Note that the ABCT does not account for technological change. As a result, the theory should hold up in a technologically static world. However, this is totally inconsistent with economic history. The Industrial Revolution started in Great Britain and the United States. There is no evidence that these countries had larger savings or capital stocks than say France or China or Holland or Japan. The Industrial Revolution was really a perpetual invention machine, driven by inventions not by capital. The source of all wealth is the human mind. The application of the human mind to problems of survival is called inventing, which is how we increase our technological level.
Austrian Business Cycle Theory does not hold up under scrutiny. Austrians have misidentified the source of economic growth and have a defective model for what causes recessions. Naturally they prescribe the wrong medicine. Austrian Economics is not pro-capitalism, it is not consistent with the enlightenment, reason, and science, which I have described in other posts.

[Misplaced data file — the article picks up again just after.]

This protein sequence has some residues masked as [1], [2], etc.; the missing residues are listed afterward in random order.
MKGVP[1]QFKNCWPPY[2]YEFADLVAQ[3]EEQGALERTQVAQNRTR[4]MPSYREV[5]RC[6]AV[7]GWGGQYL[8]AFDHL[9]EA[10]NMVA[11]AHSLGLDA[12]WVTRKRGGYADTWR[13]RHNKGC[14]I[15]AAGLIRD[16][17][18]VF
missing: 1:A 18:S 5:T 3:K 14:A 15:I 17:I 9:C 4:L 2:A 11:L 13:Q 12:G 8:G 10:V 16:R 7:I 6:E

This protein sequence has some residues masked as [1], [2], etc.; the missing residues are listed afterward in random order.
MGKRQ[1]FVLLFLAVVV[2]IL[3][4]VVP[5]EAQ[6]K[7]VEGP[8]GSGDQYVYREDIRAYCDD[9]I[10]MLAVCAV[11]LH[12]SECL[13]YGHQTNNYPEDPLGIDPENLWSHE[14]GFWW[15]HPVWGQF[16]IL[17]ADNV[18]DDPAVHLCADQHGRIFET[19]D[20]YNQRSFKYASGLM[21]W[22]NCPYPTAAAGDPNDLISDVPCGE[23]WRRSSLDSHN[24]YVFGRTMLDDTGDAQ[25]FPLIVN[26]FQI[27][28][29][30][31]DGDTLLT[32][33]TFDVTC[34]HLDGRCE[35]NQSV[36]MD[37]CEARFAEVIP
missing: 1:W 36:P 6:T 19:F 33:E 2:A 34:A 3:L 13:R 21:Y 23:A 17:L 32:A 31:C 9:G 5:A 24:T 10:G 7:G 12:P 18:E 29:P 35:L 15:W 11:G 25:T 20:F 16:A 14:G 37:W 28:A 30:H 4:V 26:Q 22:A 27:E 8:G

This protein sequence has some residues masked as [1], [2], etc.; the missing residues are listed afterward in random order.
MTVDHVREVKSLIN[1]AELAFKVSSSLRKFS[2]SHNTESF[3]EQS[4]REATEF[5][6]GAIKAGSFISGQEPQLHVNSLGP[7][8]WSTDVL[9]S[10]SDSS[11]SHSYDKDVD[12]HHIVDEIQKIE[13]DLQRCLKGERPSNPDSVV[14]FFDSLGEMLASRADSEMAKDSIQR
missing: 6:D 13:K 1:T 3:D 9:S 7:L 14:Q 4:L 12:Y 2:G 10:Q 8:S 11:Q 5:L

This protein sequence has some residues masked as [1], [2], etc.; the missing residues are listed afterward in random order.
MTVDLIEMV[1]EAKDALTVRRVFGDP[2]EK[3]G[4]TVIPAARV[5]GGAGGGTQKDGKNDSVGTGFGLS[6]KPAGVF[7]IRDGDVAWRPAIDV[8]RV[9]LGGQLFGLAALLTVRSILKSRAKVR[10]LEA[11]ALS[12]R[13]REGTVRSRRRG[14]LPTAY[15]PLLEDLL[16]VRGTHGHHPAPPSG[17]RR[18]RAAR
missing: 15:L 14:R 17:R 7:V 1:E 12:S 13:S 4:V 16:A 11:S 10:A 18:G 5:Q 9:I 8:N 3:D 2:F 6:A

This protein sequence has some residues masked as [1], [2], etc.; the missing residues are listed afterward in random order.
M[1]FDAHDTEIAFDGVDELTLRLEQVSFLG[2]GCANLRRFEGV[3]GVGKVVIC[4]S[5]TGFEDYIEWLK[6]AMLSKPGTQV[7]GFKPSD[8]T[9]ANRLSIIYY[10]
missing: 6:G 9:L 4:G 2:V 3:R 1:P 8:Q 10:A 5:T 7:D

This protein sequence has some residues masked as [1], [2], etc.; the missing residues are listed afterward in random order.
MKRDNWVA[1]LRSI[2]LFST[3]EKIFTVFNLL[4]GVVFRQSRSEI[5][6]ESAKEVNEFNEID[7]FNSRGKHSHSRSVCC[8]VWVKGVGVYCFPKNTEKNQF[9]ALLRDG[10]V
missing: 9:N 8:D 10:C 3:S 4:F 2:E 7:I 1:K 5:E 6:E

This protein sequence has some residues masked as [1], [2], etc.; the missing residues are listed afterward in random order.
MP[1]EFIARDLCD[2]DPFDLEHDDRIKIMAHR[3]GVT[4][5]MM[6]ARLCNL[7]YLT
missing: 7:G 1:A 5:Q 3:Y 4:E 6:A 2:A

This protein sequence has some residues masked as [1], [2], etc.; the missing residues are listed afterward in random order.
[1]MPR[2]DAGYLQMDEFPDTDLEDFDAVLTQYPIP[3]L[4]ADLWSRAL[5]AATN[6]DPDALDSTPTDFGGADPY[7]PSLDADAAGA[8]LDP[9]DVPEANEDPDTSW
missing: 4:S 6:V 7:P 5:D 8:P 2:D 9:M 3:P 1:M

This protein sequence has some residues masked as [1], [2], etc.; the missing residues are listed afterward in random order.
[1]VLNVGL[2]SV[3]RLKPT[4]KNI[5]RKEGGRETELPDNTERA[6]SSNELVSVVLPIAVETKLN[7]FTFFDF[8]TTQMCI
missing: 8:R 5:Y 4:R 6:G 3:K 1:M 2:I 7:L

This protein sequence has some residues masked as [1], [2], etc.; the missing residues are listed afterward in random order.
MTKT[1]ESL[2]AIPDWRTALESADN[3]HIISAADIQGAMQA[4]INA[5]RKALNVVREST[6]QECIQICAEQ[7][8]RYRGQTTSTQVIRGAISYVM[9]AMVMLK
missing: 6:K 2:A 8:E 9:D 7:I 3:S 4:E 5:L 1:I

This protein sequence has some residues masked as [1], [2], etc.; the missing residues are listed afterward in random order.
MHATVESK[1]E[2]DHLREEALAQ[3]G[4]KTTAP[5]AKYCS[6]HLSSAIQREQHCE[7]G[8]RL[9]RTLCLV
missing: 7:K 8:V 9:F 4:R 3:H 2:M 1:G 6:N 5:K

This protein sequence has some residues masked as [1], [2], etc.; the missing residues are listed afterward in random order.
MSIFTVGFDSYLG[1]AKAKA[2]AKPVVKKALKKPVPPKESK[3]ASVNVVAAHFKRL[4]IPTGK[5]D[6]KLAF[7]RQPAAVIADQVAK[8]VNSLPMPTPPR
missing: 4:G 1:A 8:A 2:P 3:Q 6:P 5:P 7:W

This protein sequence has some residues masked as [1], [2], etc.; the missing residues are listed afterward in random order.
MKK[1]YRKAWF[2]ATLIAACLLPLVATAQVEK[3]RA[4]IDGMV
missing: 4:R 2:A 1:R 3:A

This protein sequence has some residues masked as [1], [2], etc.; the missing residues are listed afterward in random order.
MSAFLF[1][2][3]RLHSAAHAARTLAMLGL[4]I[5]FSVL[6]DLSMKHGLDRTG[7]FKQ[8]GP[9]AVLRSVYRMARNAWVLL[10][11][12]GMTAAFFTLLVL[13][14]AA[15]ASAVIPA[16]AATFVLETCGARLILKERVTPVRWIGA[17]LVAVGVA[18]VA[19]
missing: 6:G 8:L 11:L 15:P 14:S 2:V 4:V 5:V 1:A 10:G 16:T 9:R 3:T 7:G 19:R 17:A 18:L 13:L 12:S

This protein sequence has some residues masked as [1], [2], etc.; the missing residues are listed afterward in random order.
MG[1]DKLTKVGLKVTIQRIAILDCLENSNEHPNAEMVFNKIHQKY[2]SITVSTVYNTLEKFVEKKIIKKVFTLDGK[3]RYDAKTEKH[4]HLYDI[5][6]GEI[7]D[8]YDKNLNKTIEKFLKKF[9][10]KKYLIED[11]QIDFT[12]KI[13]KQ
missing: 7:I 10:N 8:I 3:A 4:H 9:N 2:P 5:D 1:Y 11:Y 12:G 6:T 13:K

PS: I mentioned above that the Austrians misdiagnosed the recession of 2001. They love to say that Greenspan created a bubble economy, which implies that in fact there was no real economic growth in the late 1990s. The narrative that Greenspan created a credit bubble by holding interest rates too low does not fit the facts. The economic growth of the late 1990s was built on new technologies that have made our life immeasurably better. Real incomes and industrial production rose significantly in the late 1990s. In addition, the effective Fed funds rate in the late 1990s was between 5.5 and 6.5%, which looks tight by today’s standards. The Federal Reserve’s balance sheet was stable. There was an inverted yield curve in 2000, which happened as Greenspan was increasing interest rates. The commodities index was falling slightly in 1999 and rose slightly in 2000. M1 was essentially flat in the late 1990s and M2 was growing slowly. The evidence is overwhelming that the recession of 2001 was not caused by Federal Reserve “printing” too much money. In fact the evidence points to the idea that Greenspan was too restrictive and caused an inverted yield curve in his desire to cause the stock market to cool off, which caused the recession. It is true that the stock market had gotten ahead of earnings, but recent experiments in economics show this is a common with new investors and is not necessarily the result of easy credit.